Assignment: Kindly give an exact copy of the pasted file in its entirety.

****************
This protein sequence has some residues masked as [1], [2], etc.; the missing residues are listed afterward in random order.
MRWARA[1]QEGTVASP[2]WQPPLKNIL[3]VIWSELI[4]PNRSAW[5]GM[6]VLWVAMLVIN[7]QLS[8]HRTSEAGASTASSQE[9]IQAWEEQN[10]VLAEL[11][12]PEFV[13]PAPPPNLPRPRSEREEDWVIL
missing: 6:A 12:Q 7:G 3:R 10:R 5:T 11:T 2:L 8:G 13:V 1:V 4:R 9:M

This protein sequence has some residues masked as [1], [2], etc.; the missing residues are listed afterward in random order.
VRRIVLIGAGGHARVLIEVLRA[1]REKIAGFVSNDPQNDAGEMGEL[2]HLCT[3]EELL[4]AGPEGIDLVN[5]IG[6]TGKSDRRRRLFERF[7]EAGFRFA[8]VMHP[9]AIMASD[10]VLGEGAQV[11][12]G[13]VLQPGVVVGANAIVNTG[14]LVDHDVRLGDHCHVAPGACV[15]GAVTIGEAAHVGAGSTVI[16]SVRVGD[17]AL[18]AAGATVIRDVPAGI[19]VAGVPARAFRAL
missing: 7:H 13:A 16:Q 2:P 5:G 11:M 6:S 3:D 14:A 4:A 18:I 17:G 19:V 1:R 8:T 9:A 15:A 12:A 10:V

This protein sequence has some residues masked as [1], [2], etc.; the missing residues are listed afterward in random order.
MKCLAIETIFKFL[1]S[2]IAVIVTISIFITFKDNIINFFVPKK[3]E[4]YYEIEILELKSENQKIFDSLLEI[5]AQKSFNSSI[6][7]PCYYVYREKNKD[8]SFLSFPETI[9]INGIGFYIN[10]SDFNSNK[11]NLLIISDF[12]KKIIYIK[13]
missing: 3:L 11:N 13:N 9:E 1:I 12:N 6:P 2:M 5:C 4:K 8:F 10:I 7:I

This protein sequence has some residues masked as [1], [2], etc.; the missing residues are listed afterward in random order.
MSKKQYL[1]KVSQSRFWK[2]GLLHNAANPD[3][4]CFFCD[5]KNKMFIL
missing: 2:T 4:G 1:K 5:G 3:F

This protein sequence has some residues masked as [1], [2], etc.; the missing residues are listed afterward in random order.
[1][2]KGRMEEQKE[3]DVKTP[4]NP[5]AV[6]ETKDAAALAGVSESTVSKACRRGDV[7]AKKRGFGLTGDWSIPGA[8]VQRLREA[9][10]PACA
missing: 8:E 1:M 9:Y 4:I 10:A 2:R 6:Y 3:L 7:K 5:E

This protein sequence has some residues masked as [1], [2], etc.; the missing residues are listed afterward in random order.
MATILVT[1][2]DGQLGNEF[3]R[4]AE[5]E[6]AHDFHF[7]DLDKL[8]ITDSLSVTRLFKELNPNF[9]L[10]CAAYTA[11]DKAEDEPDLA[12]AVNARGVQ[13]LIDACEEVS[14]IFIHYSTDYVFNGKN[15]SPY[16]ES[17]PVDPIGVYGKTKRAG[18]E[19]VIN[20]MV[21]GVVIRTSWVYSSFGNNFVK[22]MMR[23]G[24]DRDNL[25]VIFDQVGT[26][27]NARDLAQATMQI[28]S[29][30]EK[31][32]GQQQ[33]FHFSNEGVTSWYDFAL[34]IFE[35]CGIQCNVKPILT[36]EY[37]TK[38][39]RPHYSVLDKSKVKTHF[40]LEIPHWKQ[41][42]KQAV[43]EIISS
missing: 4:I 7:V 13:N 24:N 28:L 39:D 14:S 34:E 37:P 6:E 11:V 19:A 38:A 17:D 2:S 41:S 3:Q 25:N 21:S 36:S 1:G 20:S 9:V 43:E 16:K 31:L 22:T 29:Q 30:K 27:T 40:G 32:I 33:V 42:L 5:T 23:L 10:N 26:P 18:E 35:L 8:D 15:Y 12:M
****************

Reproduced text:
This protein sequence has some residues masked as [1], [2], etc.; the missing residues are listed afterward in random order.
MRWARA[1]QEGTVASP[2]WQPPLKNIL[3]VIWSELI[4]PNRSAW[5]GM[6]VLWVAMLVIN[7]QLS[8]HRTSEAGASTASSQE[9]IQAWEEQN[10]VLAEL[11][12]PEFV[13]PAPPPNLPRPRSEREEDWVIL
missing: 6:A 12:Q 7:G 3:R 10:R 5:T 11:T 2:L 8:G 13:V 1:V 4:R 9:M

This protein sequence has some residues masked as [1], [2], etc.; the missing residues are listed afterward in random order.
VRRIVLIGAGGHARVLIEVLRA[1]REKIAGFVSNDPQNDAGEMGEL[2]HLCT[3]EELL[4]AGPEGIDLVN[5]IG[6]TGKSDRRRRLFERF[7]EAGFRFA[8]VMHP[9]AIMASD[10]VLGEGAQV[11][12]G[13]VLQPGVVVGANAIVNTG[14]LVDHDVRLGDHCHVAPGACV[15]GAVTIGEAAHVGAGSTVI[16]SVRVGD[17]AL[18]AAGATVIRDVPAGI[19]VAGVPARAFRAL
missing: 7:H 13:A 16:Q 2:P 5:G 11:M 6:S 3:D 14:A 4:A 18:I 17:G 19:V 1:R 8:T 9:A 15:A 12:A 10:V

This protein sequence has some residues masked as [1], [2], etc.; the missing residues are listed afterward in random order.
MKCLAIETIFKFL[1]S[2]IAVIVTISIFITFKDNIINFFVPKK[3]E[4]YYEIEILELKSENQKIFDSLLEI[5]AQKSFNSSI[6][7]PCYYVYREKNKD[8]SFLSFPETI[9]INGIGFYIN[10]SDFNSNK[11]NLLIISDF[12]KKIIYIK[13]
missing: 3:L 11:N 13:N 9:E 1:I 12:N 6:P 2:M 5:C 4:K 8:F 10:I 7:I

This protein sequence has some residues masked as [1], [2], etc.; the missing residues are listed afterward in random order.
MSKKQYL[1]KVSQSRFWK[2]GLLHNAANPD[3][4]CFFCD[5]KNKMFIL
missing: 2:T 4:G 1:K 5:G 3:F

This protein sequence has some residues masked as [1], [2], etc.; the missing residues are listed afterward in random order.
[1][2]KGRMEEQKE[3]DVKTP[4]NP[5]AV[6]ETKDAAALAGVSESTVSKACRRGDV[7]AKKRGFGLTGDWSIPGA[8]VQRLREA[9][10]PACA
missing: 8:E 1:M 9:Y 4:I 10:A 2:R 6:Y 3:L 7:K 5:E

This protein sequence has some residues masked as [1], [2], etc.; the missing residues are listed afterward in random order.
MATILVT[1][2]DGQLGNEF[3]R[4]AE[5]E[6]AHDFHF[7]DLDKL[8]ITDSLSVTRLFKELNPNF[9]L[10]CAAYTA[11]DKAEDEPDLA[12]AVNARGVQ[13]LIDACEEVS[14]IFIHYSTDYVFNGKN[15]SPY[16]ES[17]PVDPIGVYGKTKRAG[18]E[19]VIN[20]MV[21]GVVIRTSWVYSSFGNNFVK[22]MMR[23]G[24]DRDNL[25]VIFDQVGT[26][27]NARDLAQATMQI[28]S[29][30]EK[31][32]GQQQ[33]FHFSNEGVTSWYDFAL[34]IFE[35]CGIQCNVKPILT[36]EY[37]TK[38][39]RPHYSVLDKSKVKTHF[40]LEIPHWKQ[41][42]KQAV[43]EIISS
missing: 4:I 7:V 13:N 24:N 28:L 39:D 14:S 34:E 37:P 6:E 11:V 19:A 38:A 17:D 2:S 41:S 3:Q 25:N 21:S 36:S 1:G 20:S 9:V 43:E 16:K 31:L 22:T 29:Q 30:K 27:T 40:G 32:I 33:V 42:L 5:T 23:L 10:N 26:P 18:E 35:L 8:D 15:Y 12:M